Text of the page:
I came to Muriel Spark by a rather odd route: through the poetry of Louis MacNeice. If you follow this blog regularly you will probably be slightly bored of the fact that I frequently mention my absolute passion for MacNeice’s writing. If you feel that thought brimming up inside your mind, just go and read MacNeice’s Autumn Journal and hopefully you will understand why my ideas circle back to him.
In the anxious days of 1944, Spark – stranded by a late train in the middle of blacked-out London and vulnerable to the flying doodlebug bombs – found shelter with MacNeice’s maid whilst the poet and his wife were away. Unaware of the identity of the house’s owner, Spark admired the ‘enterprising sort of library’ and pondered whether the eccentricity it displayed was the ‘expression of a new and living system of thought’. When she discovered that the house, in fact, belonged to one of the great poets of the time, Spark sought some transference of brilliance by touching his books and pens.
Many of us have probably done that. I certainly did when reading writers’ manuscripts in the Bodleian Library at Oxford (Tolkien!) and later in the Irish Writer’s Museum in Dublin (Yeats!). But Spark’s reverent contact with MacNeice’s possessions generated more success for her writing career than my sighting of James Joyce’s suitcase in the Martello Tower at Sandycove.
So perhaps part (a very small part!) of the credit for Spark’s renowned serio-comic novel, The Prime of Miss Jean Brodie (1961), can go to MacNeice. Like her visit to his house, the novel is shadowed by the tumultuous political upheavals of the 1930s and World War Two. Miss Brodie, a teacher at a girl’s school in Edinburgh, combines a ‘progressive’ educational philosophy with a lot of sympathy for Mussolini’s Italy. At one moment Miss Brodie states that ‘education is a drawing out, not a putting in’, whilst in almost the next breath she suggests that one of her students becomes involved in the Spanish Civil War. Thus, the humorous satire of Miss Brodie’s character is constantly held in tension with a more troubling sense of menace.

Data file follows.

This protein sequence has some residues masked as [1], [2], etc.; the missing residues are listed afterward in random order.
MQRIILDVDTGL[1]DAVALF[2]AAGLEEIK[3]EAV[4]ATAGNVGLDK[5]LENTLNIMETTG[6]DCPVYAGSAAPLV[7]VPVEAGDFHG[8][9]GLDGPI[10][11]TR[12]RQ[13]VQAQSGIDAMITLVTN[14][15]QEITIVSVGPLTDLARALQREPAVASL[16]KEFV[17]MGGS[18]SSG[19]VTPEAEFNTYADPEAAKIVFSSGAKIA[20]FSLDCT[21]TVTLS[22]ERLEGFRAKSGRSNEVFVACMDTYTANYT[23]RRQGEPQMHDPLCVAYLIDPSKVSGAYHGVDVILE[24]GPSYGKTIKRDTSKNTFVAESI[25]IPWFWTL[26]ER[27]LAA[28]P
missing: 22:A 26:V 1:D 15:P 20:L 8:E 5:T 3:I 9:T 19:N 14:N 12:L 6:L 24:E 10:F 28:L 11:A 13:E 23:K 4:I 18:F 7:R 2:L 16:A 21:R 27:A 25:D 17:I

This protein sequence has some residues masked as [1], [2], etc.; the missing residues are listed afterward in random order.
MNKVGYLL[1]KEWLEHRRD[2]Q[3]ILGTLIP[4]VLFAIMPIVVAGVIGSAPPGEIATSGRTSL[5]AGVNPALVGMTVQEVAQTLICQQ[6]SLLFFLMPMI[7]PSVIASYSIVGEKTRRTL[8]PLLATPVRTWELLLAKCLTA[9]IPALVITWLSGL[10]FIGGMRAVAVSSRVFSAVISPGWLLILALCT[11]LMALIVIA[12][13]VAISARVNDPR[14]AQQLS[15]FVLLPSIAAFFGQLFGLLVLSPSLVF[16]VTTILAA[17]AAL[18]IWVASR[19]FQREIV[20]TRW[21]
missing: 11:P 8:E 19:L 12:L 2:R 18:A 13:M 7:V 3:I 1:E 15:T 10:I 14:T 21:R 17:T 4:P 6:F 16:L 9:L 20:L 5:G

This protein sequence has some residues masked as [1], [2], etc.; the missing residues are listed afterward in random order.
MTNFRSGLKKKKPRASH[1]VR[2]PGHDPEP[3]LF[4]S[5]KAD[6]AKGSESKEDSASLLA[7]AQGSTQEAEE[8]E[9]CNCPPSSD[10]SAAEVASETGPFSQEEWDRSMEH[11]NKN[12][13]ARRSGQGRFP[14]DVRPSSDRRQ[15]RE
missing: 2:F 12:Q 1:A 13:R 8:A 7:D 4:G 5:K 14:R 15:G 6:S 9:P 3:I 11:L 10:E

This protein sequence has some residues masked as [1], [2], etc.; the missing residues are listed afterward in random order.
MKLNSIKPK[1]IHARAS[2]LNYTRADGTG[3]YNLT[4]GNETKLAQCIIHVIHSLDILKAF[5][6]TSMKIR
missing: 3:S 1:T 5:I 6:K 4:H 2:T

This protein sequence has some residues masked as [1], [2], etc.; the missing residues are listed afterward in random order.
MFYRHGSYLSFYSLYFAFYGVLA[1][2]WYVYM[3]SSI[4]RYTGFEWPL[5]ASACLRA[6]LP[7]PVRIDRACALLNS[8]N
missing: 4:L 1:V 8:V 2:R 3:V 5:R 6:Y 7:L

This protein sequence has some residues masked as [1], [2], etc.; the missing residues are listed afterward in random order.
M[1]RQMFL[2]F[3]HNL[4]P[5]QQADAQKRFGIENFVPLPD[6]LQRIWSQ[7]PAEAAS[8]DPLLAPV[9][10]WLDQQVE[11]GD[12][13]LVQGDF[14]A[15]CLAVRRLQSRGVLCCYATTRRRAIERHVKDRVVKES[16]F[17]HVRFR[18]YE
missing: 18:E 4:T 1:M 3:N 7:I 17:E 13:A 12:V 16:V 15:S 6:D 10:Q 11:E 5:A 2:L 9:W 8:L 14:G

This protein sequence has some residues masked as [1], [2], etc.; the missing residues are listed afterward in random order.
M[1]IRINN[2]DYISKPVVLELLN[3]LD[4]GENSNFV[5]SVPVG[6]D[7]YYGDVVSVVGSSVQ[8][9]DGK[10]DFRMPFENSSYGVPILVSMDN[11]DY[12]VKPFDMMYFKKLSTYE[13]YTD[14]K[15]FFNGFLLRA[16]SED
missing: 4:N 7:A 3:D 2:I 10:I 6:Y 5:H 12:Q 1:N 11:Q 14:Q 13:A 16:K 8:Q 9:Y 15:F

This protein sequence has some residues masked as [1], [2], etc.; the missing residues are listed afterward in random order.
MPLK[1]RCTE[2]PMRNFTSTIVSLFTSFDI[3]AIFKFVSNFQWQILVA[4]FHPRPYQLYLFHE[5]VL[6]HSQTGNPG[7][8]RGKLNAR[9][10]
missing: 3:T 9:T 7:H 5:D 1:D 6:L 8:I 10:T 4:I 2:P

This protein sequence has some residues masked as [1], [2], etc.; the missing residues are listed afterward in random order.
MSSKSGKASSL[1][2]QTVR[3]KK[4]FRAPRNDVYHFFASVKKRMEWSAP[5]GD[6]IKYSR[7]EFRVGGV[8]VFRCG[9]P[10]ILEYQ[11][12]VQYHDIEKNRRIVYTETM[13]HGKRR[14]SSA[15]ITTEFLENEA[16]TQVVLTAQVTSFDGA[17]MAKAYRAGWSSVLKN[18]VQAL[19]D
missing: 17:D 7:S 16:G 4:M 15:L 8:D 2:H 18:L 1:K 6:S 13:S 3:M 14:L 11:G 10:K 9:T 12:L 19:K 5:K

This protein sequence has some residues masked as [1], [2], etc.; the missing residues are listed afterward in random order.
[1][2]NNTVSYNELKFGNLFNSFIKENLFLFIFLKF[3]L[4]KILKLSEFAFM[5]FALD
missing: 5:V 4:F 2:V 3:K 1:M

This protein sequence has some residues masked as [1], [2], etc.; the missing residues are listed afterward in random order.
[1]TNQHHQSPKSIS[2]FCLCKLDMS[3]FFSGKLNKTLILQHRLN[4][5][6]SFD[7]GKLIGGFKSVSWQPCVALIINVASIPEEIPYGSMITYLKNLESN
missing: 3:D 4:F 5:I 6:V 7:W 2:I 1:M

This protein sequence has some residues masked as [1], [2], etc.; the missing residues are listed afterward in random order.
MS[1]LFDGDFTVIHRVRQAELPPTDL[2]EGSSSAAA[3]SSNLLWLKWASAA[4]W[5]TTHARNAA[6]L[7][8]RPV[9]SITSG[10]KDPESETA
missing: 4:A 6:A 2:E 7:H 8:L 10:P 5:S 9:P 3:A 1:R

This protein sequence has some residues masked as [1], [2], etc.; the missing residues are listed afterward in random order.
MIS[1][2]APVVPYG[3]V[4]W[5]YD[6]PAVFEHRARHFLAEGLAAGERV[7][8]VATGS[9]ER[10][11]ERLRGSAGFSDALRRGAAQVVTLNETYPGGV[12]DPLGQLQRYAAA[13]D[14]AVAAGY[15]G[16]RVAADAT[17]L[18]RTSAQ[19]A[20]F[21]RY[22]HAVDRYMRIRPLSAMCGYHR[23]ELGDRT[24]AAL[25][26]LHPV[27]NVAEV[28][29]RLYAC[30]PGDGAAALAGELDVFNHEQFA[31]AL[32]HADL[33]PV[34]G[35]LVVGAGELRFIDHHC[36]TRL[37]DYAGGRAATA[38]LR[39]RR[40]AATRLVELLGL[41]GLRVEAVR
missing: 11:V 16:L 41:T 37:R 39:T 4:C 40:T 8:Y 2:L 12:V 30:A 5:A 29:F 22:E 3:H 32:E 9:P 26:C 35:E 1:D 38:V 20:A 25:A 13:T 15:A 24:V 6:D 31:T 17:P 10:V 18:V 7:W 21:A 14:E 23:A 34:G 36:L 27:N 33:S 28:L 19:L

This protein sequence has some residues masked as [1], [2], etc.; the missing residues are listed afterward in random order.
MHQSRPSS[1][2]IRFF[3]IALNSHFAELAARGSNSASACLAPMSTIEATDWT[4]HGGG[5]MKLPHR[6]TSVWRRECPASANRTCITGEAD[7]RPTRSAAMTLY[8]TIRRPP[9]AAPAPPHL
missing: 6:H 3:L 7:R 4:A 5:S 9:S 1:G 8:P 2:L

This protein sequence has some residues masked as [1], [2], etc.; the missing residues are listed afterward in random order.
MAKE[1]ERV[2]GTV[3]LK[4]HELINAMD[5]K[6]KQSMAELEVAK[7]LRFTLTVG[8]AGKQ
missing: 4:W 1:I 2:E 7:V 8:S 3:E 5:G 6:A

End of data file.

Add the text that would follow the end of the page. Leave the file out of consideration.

Like Mussolini, Miss Brodie seeks to control the world around her, hand-picking a group of pupils – who come to be known as the Brodie Set – at the girl’s grammar school where she teaches. The aim: to transform them into the crème de la crème. She also seeks to control the male teachers at the school, approaching one man in particular (the eligible bachelor Gordon Lowther) through his stomach.
She shops and cooks for him, force-feeding him Chester cake so that he does not lose weight:
And she made him eat a Chester cake, and spoke to him in a slightly more Edinburgh way than usual, so as to make up to him by both means for the love she was giving to Teddy Lloyd instead of to him.
‘You must be fattened up, Gordon,’ she said. ‘You must be two stone the better before I go my holidays.’
He smiled as best he could at everyone in turn, with his drooped head and slowly moving jaws.